Trump Plaza casino owner Trump Entertainment Resorts filed a deed restriction on Friday with Atlantic County officials to avoid mandatory payments in lieu of taxes.
The restriction prevents any buyer from opening a casino on the Atlantic City property for the next 10 years unless the buyer is willing to pay the unspecified “release fee” to cancel the restriction.
New Jersey lawmakers passed five bills on Thursday to help Atlantic City‘s struggling casinos and schools, which now head to Gov. Chris Christie’s desk.
One of the bills, the Casino Property Taxation Stabilization Act, attempts to stabilize the city’s tax base by allowing its eight remaining casinos to make mandatory payments instead of property taxes for 15 years.
Under a new PILOT program, casinos would pay $150 million for two years, compared to the current total casino property tax levy of $210 million, and future payments would be based on their gross gaming revenue rather than their property valuations, which have been falling as casinos challenge their tax assessments in court.
Trump Plaza, which closed in September 2014, operated for 8½ months during 2014, and the company feared it might be included in the alternative tax program.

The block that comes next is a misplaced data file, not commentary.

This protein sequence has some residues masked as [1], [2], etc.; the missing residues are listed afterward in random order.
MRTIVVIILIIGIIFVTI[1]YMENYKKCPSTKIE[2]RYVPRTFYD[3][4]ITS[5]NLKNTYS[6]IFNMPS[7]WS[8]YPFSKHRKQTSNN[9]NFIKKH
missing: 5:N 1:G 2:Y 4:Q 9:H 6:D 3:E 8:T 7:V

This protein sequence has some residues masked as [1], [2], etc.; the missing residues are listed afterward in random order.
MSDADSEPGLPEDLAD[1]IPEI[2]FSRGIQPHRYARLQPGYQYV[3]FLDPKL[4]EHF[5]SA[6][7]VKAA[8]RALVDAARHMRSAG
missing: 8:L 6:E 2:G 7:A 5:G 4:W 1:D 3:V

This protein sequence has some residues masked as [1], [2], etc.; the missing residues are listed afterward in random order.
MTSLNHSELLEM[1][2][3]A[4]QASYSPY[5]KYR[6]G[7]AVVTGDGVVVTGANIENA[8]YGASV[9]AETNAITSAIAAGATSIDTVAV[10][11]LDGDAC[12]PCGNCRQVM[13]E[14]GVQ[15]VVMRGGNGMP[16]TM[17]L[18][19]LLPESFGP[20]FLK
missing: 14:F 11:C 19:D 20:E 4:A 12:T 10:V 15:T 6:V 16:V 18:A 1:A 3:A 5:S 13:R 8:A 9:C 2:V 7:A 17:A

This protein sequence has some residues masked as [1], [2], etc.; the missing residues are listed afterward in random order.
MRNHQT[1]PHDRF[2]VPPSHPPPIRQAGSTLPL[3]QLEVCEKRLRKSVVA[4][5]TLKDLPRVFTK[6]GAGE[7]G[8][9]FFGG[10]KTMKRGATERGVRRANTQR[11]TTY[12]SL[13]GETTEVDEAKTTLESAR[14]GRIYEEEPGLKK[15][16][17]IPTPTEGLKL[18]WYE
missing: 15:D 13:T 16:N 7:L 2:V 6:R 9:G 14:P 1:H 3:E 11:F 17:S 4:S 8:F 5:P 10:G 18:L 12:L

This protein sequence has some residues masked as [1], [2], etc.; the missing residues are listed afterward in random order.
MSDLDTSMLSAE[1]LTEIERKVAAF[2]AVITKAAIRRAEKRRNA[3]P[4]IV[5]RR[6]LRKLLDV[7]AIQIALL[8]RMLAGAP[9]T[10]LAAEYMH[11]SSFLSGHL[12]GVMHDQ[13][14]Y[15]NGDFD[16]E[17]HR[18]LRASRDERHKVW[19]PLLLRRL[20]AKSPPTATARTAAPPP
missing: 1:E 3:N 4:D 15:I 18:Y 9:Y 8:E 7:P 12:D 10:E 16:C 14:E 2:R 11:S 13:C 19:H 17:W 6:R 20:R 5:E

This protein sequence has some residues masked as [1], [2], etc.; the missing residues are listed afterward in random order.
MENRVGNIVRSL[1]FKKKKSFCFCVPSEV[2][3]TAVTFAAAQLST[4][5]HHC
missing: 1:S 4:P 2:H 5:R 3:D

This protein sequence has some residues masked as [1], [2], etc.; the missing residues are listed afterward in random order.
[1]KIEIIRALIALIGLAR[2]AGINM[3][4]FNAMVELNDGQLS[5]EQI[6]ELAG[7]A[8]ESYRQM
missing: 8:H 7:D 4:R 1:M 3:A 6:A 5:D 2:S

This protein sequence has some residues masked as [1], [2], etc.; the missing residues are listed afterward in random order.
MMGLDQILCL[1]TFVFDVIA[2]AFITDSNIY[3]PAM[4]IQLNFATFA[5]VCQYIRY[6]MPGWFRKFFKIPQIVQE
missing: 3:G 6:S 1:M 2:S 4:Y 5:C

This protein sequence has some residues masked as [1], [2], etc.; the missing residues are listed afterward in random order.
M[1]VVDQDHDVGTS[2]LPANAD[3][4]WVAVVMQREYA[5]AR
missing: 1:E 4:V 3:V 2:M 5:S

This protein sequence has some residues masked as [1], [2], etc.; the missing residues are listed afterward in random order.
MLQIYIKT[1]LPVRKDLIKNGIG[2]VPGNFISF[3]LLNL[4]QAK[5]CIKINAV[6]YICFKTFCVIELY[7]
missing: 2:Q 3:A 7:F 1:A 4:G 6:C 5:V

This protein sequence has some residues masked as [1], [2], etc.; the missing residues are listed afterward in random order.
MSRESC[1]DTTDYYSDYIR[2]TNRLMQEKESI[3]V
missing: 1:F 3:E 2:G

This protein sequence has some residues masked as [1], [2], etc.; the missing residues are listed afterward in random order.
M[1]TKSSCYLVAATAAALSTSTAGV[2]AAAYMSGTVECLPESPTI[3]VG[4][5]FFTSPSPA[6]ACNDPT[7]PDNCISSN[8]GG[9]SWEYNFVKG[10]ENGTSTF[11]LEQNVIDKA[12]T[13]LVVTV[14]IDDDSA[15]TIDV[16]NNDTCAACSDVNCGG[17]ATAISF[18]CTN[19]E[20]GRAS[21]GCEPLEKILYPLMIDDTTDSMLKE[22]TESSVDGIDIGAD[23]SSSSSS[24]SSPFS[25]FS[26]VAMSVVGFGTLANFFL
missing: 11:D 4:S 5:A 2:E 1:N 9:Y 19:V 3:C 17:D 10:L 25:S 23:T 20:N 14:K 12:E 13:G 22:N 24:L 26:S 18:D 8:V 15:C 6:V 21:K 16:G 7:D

“The Plaza could be required to make mandatory payments under the PILOT program notwithstanding the fact that it generates no revenue and its hotel rooms are closed,” the company wrote Friday in its filing with a Delaware bankruptcy court. “The PILOT program applies to casino gaming properties that are ‘not subject to recorded covenants prohibiting casino gaming.'”
Caesars Entertainment placed a similar deed restriction for its former Showboat Casino Hotel before shutting it down in August 2014, to keep it out of the state’s alternative tax program.
Billionaire investor Carl Icahn, buyer of Trump Plaza, also approved the deed restriction, according to the filing.
The bankruptcy judge is expected to approve the restriction on July 9.